Kate Kane punches a ghost in the face and readers in the heart in “Batwoman #3″

 
 

During the reign of Terry Moore‘s Strangers in Paradise I practically camped out in the yard every Wednesday night waiting for new issues to arrive. I was inconsolable when SiP ended its run, convinced that I would never, ever love comic book characters the way I loved Francine and Katchoo. But this week, Moore’s How to Draw Women appeared in my mailbox on the same day I picked up Batwoman #3, and to my enormous surprise, I laid Fran and Kat aside to dive into the adventures of Kate Kane. Oh, Fran and Kat will always be the lesbian loves of my comic book life — but Batwoman makes a damn fine mistress.

Batwoman #3 is somehow even denser than the first two issues. Again, we’ve got Batwoman dealing with the Weeping Woman. (She knocks her out in a stunning underwater sequence in the first five pages. Yeah, you heard me: Batwoman punches a ghost in the face.) And Batwoman dealing with Agent Chase, who very unwisely tries to arrest her just as she’s catching her breath from nearly drowning. And Batwoman dealing with wannabe sideick Bette Kane, who she unwittingly sends out into the night in her Flamebird costume at issue’s end. And we’ve got Batwoman dealing with her love life.

It’s the last thing that continues to shock me — in a pleasant way! — about Batwoman. I’ve said it a hundred times before, but it bears repeating that DC’s relaunch has featured some of the most pornographic imagery in the history of mainstream comics. But J.H. Williams and W.H. Blackman haven’t even hinted at objectifying Batwoman. Her burgeoning relationship with Detective Sawyer provides the emotional anchor of the entire series. Watching Kate try to navigate the tempestuous waters of falling in love while fighting a supernatural super-villain only makes us love her more. This time around she stands up Maggie because of that whole drowning thing, but when Maggie confronts her later, she falls apart in her arms. The two-page spread is so real and so raw it feels like a punch in the heart.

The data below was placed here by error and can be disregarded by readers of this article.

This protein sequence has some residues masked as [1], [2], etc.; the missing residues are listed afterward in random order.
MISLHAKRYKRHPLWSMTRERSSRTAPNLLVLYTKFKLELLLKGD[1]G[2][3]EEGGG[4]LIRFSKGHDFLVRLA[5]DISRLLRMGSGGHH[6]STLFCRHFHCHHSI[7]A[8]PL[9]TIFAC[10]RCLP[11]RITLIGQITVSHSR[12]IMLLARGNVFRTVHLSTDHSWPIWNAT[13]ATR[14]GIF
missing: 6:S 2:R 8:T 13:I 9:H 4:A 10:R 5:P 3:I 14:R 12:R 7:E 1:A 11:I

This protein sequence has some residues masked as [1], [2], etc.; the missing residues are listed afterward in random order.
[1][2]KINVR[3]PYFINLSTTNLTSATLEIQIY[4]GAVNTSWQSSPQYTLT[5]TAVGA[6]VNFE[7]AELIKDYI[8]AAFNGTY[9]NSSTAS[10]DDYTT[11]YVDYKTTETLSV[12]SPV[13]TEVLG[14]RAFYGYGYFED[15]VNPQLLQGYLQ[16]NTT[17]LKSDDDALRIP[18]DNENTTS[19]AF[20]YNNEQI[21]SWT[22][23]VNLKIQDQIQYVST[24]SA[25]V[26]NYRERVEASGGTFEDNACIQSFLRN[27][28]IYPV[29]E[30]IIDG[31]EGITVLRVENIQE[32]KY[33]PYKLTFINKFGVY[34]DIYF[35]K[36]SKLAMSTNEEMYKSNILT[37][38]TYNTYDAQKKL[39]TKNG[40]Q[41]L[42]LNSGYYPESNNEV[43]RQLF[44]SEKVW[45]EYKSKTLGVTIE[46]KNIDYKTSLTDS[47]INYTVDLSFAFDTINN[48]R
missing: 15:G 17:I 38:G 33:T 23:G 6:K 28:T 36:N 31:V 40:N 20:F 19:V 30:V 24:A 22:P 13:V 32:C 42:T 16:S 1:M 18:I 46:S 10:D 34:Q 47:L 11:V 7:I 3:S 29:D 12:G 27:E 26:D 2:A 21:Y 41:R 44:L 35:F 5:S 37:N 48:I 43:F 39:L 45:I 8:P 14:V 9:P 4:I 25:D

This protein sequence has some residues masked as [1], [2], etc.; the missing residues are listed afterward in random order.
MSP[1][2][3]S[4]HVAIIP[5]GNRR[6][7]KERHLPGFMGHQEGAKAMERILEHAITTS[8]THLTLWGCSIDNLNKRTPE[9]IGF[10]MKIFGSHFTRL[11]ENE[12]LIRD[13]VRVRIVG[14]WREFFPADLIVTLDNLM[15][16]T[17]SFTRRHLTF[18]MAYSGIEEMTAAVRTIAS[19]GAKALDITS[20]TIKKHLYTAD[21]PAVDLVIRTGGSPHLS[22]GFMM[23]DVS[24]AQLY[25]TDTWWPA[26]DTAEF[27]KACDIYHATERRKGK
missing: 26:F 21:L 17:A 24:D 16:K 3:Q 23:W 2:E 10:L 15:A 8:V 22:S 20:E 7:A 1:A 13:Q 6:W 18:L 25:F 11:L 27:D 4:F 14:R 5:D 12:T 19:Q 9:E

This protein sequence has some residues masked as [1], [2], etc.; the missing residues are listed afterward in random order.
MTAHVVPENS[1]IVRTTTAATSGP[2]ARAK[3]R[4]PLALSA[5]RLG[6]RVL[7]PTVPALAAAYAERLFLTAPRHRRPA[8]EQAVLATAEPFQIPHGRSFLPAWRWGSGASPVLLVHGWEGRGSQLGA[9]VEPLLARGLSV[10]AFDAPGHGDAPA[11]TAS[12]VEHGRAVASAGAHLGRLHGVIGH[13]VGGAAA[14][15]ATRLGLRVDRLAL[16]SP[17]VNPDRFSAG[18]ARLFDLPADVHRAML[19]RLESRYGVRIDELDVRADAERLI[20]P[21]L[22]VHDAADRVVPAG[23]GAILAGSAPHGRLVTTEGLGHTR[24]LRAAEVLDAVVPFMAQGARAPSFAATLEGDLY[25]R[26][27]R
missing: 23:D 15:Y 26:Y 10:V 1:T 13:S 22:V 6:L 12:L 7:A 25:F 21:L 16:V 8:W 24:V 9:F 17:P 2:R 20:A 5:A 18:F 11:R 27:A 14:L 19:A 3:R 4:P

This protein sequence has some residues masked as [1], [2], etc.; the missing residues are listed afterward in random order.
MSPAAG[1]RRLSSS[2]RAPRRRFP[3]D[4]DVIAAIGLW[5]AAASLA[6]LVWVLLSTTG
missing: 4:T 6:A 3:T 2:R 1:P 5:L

The issue opens with a gorgeous splash page of Batwoman fighting the Weeping Woman underwater, and here’s her intro:

Following in her father’s footsteps, she vowed to server her country and attended West Point until she was expelled under “Don’t Ask, Don’t Tell.” Now she is many things: Estranged daughter, grieving sister, proud lesbian, brave solider, determined hero. She is BATWOMAN.

I think that’s the thing that really makes this this title so special. For starters, Williams and Blackman aren’t shying away from Kate’s lesbianism; nor are they playing it up for fanboy titillation. Her sexual orientation is actually a catalyst for her becoming a superhero, and they’re not afraid to embrace and explore that fresh concept. But they’re also aware that being gay is just a part of Batwoman. She isn’t defined by any one thing — not by the cape and cowl, and not by the fact that she’s attracted to other women. 

For the first time in a long time, I am ready to start camping outside and waiting for a comic book. I can’t wait to see what happens with Kate and Maggie, with Kate and Bette, with Kate and Agent Chase. And I’m not alone. Even teenage Batwoman is one of DCnU’s most beloved titles. Substance over sluttiness. DC, can you hear us?

What do you think about Batwoman #3? What’s your favorite part of her story so far?

 
 

Tags: ,